Pullman porters and the rise of protest politics in Black America, 1925-1945 / Beth Tompkins Bates.

Author
Bates, Beth Tompkins [Browse]
Format
Book
Language
English
Published/​Created
  • Chapel Hill ; London : The University of North Carolina Press, [2001]
  • ©2001
Description
1 online resource (302 p.)

Details

Subject(s)
Series
John Hope Franklin Series in African American History & Culture [More in this series]
Summary note
Focusing on the struggle of the Brotherhood of Sleeping Car Porters (BSCP), to form a union in Chicago (HQ of the Pullman Company), this work charts the quest of African Americans for civil rights in the inter-war period. New ground was broken by backing up demands with collective action.
Notes
Description based upon print version of record.
Bibliographic references
Includes bibliographical references (pages [243]-263) and index.
Source of description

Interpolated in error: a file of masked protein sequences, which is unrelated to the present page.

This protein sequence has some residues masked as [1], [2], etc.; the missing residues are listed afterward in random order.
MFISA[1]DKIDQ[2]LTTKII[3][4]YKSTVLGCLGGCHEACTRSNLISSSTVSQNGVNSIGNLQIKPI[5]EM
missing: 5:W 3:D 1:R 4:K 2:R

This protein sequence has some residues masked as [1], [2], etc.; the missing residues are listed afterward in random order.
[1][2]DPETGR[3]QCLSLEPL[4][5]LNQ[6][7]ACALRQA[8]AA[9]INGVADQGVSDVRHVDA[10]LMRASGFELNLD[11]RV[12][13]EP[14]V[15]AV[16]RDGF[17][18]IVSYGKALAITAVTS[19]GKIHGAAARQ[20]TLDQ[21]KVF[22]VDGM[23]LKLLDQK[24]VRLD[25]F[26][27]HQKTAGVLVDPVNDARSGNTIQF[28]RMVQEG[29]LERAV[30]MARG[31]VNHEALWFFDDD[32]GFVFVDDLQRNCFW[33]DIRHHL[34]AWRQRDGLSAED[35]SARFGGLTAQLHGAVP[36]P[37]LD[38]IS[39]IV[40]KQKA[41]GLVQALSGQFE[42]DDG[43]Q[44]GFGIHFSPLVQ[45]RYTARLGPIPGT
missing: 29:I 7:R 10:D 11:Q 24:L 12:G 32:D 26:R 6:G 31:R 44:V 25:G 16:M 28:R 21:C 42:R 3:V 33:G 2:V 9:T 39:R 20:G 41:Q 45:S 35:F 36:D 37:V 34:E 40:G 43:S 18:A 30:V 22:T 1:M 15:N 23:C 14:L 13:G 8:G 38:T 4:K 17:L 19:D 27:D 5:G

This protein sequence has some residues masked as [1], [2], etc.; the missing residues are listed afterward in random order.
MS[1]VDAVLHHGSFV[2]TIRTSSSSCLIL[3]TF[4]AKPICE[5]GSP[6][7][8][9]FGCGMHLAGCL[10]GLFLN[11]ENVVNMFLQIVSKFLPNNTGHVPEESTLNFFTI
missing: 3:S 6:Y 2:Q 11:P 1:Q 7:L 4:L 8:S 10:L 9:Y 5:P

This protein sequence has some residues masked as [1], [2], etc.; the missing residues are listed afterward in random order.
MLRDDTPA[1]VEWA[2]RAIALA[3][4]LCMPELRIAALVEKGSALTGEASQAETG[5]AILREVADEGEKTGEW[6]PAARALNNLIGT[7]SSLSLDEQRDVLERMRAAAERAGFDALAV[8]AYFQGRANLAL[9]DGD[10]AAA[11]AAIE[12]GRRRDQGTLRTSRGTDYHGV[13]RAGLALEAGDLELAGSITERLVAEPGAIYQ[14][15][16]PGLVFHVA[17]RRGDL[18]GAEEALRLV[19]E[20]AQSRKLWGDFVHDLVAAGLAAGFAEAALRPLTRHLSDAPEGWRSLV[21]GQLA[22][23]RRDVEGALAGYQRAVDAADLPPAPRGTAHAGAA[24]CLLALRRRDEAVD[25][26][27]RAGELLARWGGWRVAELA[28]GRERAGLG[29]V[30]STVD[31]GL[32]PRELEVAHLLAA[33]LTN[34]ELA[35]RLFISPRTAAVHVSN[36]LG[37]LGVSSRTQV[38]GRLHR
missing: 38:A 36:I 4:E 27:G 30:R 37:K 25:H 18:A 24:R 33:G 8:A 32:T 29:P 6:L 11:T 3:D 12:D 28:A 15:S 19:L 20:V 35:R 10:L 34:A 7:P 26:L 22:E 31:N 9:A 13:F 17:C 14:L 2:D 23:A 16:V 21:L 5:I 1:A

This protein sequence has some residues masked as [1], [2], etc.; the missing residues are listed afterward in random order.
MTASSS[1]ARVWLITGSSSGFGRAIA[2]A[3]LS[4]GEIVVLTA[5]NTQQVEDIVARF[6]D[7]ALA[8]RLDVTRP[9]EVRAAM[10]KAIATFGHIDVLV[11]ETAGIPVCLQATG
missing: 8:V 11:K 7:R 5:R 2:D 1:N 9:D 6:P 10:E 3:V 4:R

Description based on print version record.
Language note
English
Contents
Contents; Acknowledgments; Abbreviations; Introduction; 1. No More Servants in the House; 2. The Politics of Paternalism and Patronage in Black Chicago; 3. Biting the Hand That Feeds Us; 4. Launching a Social Movement, 1928-1930; 5. Forging Alliances; 6. New-Crowd Networks and the Course of Protest Politics, 1935-1940; 7. We Are Americans, Too; 8. Protest Politics Comes of Age; Notes; Bibliography; Index;
ISBN
  • 979-88-908716-0-2
  • 0-8078-7536-8
OCLC
476236369
Statement on language in description
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